College Advice

Discussion in 'Professional Trading' started by JDE13158, Nov 16, 2005.

  1. JDE13158


    OK, here is my situation: I've been trading stocks since I was around 15 and did a little in futures last summer. I've blown up a few times with small amounts of money, but I keep trying and learning. I have no doubt that one day I'll be able to trade profitably. I'm now a freshman at college. I planned on majoring in finance because the business school here is top 10 (finance is #7 I believe). However, I don't know if I'll be able to make it into the business school because the required work is too much for me to handle. More simply put, I just don't want to do it. My question is what majors should I consider if:

    A.) I wanted to work for a major firm (I do know some people at Merrill Lynch), hedge fund, or prop.

    B.) I wanted to trade for myself

    I've heard many people say that college really can't teach you much about trading. Be that as it may, leaving college is not an option for me. I also think college is important in that it teaches one how to think. Also please do not respond saying that if I don't have the motivation to work hard enough for the business school here, then I won't have the motivation to work hard when it comes to trading. If I am interested in something (which I am trading) then I'll give it 110%.

    Thanks in advance.
  2. This is the other username I'll be on from now on. Just letting everyone know.
  3. You don't want to do it because it is too much work, did I get that right? Unfortunately most majors that would lead to some kind of institutional trading role would require at least some background in hard majors, such as economics, math, statistics, computer science, etc.

    That aside, getting a top level GPA is very important, as important as the major (as long as it is not in an unrelated field, like geography or something like that). Agreed that if you get into finance and only get GPA in the low 3s, and you get a high 3-4 GPA in another major, by any means take the other major. I personally know a few linguists who are now successful fund managers.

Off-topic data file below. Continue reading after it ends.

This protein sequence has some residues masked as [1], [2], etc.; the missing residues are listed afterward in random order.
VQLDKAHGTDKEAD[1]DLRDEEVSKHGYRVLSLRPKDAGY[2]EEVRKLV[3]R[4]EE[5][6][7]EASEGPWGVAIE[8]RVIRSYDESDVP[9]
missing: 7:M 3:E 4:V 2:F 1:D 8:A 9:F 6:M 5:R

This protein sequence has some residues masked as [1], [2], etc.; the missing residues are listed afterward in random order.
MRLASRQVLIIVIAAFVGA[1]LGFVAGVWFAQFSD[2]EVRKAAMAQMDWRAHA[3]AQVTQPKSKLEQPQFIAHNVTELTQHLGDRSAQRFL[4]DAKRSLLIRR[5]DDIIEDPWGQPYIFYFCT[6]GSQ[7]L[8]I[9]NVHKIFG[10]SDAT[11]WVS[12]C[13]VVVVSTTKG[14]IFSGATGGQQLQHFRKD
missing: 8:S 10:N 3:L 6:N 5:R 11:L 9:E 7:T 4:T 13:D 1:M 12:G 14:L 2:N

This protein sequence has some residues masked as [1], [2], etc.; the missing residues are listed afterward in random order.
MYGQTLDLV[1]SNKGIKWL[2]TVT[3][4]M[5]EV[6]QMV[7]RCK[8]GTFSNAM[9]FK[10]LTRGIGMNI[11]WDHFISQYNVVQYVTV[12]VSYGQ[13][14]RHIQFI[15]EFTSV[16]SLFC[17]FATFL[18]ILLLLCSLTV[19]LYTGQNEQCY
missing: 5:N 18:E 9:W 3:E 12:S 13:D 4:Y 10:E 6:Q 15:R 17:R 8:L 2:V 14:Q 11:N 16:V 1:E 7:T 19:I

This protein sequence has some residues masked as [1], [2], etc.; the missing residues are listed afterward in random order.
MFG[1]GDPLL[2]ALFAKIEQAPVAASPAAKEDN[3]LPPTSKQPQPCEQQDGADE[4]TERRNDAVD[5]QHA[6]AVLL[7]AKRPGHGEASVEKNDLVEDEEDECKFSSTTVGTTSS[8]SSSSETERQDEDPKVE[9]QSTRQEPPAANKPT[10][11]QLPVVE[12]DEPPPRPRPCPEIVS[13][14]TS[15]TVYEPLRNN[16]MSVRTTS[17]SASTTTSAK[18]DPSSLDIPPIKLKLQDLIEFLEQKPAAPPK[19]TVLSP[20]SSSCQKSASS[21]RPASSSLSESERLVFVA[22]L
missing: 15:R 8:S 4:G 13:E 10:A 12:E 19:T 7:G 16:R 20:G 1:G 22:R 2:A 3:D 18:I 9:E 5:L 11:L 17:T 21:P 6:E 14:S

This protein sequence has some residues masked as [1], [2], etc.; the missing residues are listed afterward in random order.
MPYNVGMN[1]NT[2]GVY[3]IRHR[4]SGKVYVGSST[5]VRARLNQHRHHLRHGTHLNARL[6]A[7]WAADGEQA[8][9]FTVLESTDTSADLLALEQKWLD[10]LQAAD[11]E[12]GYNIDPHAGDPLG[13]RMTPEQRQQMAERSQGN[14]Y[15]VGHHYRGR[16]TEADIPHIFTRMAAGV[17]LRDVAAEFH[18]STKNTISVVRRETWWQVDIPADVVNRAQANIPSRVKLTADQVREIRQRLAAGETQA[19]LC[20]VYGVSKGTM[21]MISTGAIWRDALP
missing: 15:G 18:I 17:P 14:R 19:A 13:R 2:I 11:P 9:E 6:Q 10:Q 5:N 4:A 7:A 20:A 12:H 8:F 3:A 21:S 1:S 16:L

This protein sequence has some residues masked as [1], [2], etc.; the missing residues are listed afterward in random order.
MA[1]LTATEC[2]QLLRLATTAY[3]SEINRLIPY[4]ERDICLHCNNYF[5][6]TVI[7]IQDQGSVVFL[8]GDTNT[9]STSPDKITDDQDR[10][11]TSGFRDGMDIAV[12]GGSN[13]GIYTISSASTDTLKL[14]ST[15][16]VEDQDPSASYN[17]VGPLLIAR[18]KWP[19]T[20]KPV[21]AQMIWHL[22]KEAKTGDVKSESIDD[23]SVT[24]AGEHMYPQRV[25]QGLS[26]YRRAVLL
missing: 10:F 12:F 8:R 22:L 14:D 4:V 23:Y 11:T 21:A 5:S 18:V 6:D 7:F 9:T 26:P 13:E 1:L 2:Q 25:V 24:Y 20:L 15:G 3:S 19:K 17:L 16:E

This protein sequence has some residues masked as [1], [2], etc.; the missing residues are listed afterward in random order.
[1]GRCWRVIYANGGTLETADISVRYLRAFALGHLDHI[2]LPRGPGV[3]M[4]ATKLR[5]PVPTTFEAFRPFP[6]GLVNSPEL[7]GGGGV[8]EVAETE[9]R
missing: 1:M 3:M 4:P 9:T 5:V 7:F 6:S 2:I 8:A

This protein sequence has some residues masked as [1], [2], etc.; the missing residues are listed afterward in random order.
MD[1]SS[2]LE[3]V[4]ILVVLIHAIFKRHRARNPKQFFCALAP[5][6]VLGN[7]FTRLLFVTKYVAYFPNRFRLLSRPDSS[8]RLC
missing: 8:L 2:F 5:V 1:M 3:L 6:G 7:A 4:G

Since you know people in ML, get a good GPA, then bug them to get in the summer internship program (I have seen a few freshmans, even), this way you can impress even before you graduate.
  4. I was actually considering majoring in philosophy and minoring in finance. There is also already a good chance that I'll be working with Merrill Lynch over this summer.
  5. Wait, Kelley is ranked #7? When did that happen? At least by finance research rankings, Kelley is in the 12-18 range (not in my wildest dreams would it make top 10). A friend of mine is doing her PhD in finance at Kelley, and she is worried that she won't be able to find a decent faculty job after she graduates.

    Let me see, Wharton, Chicago, Harvard, Columbia, Stern and Sloan are the easy ones for finance. Then there are Kellogg, Stanford, Tuck, Haas, even Ross (UMich), Jones (Rice). Maybe then Kelley, with Anderson, Fuqua (Duke), Simon (Rochester), Darden (Virginia), and even McCombs (Texas) in the same boat. Heh.
  6. The last time that they ranked the schools (I think I saw it in the WSJ) Kelley overall was top10. I've heard from multiple people that their finance is 7 and accounting like 12.
  7. PHILOSOPY is the only major that will help you in trading, as well as serve you well over a lifetime.
  8. Just a note about a behemoth like ML, watch for where you will be interning. Like every ibank, the organization is highly fragmented, if you are on the mortgage desk, you won't even see people in equities (let alone talk to them), etc, also in the private client (retail) world, you won't see any actual trading (nada), etc. Your contact there should be able to give you a good org overview.
  9. I believe that I'll be in wealth management. Ripley, could you talk a little more about why philosophy is a good choice?
  10. I forgot his name.. but he is a famous wealth manager and he was a Philosophy major. He wrote an article about it. Why philosopy would make you see the world, people, markets in very different perspectives.

    I took a lot of Philosopy classes in my undergrad and I think those classes actually made a difference in that I look at the world and see a lot more than what is there. An extra dimension sort of.
    #10     Nov 16, 2005